While there are many great things about getting older, we also become more susceptible to certain health conditions as our bodies age.
One condition seniors have the potential to develop is thyroid disease, which affects the body's metabolic rate. Early detection and proper treatment of either can help limit the effects of the conditions and ensure that older adults continue to live healthy, happy lives.
The two conditions include:
Hypothyroidism is caused by underproduction of thyroid hormones and results in a low metabolic rate.
Hyperthyroidism is caused by increased metabolism when the thyroid produces too many hormones.
Hypothyroidism is more common in older adults but hard to recognize because symptoms generally occur over the course of many years. The frequency of multiple symptoms decreases with age. Seniors suffering this disease may have only one or two symptoms. Presentation of symptoms depends largely on the deficiency of hormone levels in the body.
Symptoms of hypothyroidism vary depending on how low thyroid hormone levels are, and may include fatigue; sluggishness; increased sensitivity to cold; constipation; pale, dry skin; a puffy face; hoarseness; high cholesterol levels; brittle hair and nails; unexplained weight gain; muscle aches, tenderness and stiffness; menstrual changes; muscle weakness; pain, stiffness, or swelling in joints; depression.
Risk factors for developing hypothyroidism:
Females over the age of 50 are more susceptible
Have close relatives suffer from autoimmune disease
Radiation treatment in the upper neck and/or chest area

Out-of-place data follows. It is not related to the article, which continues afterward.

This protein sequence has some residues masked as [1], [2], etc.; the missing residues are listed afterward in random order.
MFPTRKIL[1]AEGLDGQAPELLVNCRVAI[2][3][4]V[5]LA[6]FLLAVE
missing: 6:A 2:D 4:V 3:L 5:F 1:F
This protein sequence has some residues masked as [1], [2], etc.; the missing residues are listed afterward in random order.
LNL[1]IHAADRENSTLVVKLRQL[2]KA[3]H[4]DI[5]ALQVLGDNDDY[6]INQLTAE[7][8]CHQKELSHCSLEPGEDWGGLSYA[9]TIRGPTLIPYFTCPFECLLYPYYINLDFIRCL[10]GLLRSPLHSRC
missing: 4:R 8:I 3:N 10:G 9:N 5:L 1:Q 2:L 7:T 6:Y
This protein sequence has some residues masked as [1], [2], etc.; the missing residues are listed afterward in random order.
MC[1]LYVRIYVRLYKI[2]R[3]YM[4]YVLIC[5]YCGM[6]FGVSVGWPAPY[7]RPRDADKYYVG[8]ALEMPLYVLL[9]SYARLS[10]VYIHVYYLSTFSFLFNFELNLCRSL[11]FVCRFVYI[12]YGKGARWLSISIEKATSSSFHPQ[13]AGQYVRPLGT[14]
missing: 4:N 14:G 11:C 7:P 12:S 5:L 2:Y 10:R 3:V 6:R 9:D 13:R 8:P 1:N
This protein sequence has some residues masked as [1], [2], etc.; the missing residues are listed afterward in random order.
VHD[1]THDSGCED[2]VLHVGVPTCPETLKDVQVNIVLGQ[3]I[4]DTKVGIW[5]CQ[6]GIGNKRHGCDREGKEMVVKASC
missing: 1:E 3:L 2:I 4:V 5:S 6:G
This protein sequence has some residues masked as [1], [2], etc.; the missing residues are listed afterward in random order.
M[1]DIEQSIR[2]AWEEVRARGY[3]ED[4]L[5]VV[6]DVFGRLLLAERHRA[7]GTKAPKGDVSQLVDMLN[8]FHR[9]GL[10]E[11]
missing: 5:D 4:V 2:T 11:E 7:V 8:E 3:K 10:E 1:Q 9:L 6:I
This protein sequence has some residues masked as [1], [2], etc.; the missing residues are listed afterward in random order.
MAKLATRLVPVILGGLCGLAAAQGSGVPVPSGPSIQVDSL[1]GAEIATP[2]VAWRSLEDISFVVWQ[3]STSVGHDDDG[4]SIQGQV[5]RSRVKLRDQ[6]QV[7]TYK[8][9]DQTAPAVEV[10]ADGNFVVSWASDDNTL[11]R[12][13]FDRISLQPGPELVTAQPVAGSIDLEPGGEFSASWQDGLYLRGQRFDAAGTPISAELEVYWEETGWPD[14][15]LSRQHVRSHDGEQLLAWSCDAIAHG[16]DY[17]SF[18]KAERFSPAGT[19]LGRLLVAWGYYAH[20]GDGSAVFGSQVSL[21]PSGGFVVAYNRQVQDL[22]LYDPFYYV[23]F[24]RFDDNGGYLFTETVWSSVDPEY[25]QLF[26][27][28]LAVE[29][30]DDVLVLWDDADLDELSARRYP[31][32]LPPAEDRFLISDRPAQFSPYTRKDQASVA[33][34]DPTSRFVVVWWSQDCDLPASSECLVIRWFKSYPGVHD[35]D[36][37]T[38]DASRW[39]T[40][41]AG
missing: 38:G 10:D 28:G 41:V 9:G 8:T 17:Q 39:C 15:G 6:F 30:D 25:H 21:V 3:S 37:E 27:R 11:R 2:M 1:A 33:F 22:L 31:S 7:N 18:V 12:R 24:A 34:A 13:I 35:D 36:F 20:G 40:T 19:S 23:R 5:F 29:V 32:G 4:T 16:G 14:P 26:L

Previous surgery on the thyroid gland
Hyperthyroidism presents itself in various ways, making it a challenge to diagnose, as some symptoms are indicative of other health conditions. As with hypothyroidism, seniors may present only one or two symptoms of this disease. Medications can cause a few of the same symptoms or even mask the signs of this disease.
Symptoms of hyperthyroidism may include sudden weight loss; rapid or irregular heartbeat; pounding of the heart; increased appetite; nervousness, anxiety or irritability; tremors in the hands or fingers; sweating; menstrual changes; increased sensitivity to heat; changes in bowel patterns; an enlarged thyroid gland; fatigue; muscle weakness; difficulty sleeping.
Risk factors for developing hyperthyroidism:
Having a close family member with hyperthyroidism
Having Graves or Plummer's disease
Thyroiditis, swelling or pain in the thyroid gland
Toxic adenoma, nodules on the thyroid gland
Thyroid disease can be more difficult to diagnose in seniors. However, when diagnosed and properly treated, thyroid disease can be managed, helping ensure the best quality of life for older adults.
Comfort Keepers Can Help
If a loved one is suffering from thyroid disease, the care team at Comfort Keepers can help. Caregivers can assist with meal preparation, medication reminders and support physician-prescribed exercise regimens and diets. The goal is to see clients have the means to find the joy and happiness in each day, regardless of age or acuity.
To learn more, call 603-536-6060 or visit nhcomfortkeepers.com.